Monday, February 9, 2009

Gerhard Richter: Overpainted Photographs

Being that photographs often represent one moment in time it may be a natural conclusion that by default they also represent a response by a photographer based on his or her mood at that moment. For mediums such as painting which can take days, weeks or months to complete one work, the artist can often bring a wealth of different moods to that individual work. The artist Gerhard Richter, who works meticulously layer by layer and is in a state of constant reevaluation as the process is engaged, has said of his painting that they "never come into being in a single mood." His new book Gerhard Richter: Overpainted Photographs from Hatje Cantz features work that can be seen as departing from this sensibility allowing for direct and rapid creations of painted works which act more to represent, like photography, a single mood of the artist.

Working with his own photographs printed as 10 x 15 cm quick prints as anyone would get from a commercially developed roll of film, he uses left over paint from a day's work scraped from canvasses and applies it to the photographs via pallete knives and doctor's blades. The application is done in an instant, the works are completed with spontaneity and with irreversible gestures. Those judged unsuccessful are immediately destroyed. This exercise, for lack of a better term, has produced over one thousand images from which 400 are reproduced here in Overpainted Photographs.

For many photographers the image has no surface. The illusion of photography in providing a window into which we perceive literal description and dimension by Richter's hand is now disrupted due to the addition of paint. Often a tense relationship, the results run the gamut of the surreal to the beautiful to the disturbed. It is all the more surprising that each in its perceived completeness was in essence accomplished by chance and trial and error.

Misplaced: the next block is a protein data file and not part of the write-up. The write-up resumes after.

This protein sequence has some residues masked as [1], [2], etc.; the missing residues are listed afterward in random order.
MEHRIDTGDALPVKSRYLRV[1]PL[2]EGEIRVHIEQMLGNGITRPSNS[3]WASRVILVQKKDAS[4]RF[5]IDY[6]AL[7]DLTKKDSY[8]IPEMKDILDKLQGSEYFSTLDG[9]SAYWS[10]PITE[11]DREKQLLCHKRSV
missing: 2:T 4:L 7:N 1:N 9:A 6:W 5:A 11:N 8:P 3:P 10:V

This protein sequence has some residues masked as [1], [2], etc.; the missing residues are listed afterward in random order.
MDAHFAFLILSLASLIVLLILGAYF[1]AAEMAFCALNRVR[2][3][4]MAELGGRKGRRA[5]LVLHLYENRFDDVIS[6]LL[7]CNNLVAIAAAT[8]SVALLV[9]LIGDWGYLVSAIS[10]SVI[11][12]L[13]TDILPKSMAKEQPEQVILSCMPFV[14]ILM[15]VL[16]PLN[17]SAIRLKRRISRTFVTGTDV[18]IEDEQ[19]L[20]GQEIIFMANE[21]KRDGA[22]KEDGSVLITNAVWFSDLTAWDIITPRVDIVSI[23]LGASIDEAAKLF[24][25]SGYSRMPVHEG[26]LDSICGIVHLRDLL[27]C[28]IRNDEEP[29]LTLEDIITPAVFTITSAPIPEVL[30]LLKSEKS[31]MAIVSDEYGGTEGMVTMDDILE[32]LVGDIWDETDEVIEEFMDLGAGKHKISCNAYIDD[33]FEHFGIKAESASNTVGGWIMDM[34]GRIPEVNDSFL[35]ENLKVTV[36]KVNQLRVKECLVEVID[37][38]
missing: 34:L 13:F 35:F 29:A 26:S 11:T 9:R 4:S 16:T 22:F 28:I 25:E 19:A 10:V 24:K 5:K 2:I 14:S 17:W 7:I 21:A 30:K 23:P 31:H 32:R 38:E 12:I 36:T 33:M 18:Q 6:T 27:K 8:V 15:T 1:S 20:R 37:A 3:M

The color of paint applied corresponds or contrasts the tonalities of the underlying photograph but link the two through formal relationships of the layers. A photograph of what appears to be a woman in a flower patterned shirt has her face obscured by a swath of thickly applied grey paint leaving her shirt uncovered and the blanket that appears on the lower half of the frame a formal compliment to the paint layer. A scene of houses in snow is disrupted by a "thicket" of amber paint whose sharp edges lends itself more to photographic description providing a less obvious manipulation. A vertical landscape of lush greenery and an idyllic road leading off to the horizon is left untouched as a "sky" of smokey grey tones sucks the earth up for the rapture.

The work represented in Overpainted Photographs spans almost twenty years from 1989 to the present. In presenting 400 of them I am equally impressed by the sheer number but more importantly, their consistency and ability to hold one's attention repeatedly. The book itself is handsome in design and printing and the tipped-in plate to the cover adds an elegant contrast to the plain canvas book cloth. Gerhard Richter: Overpainted Photographs was co-published with the Museum Morsbroich, Leverkusen and the Centre de le Photographie, Geneve. Highly recommended.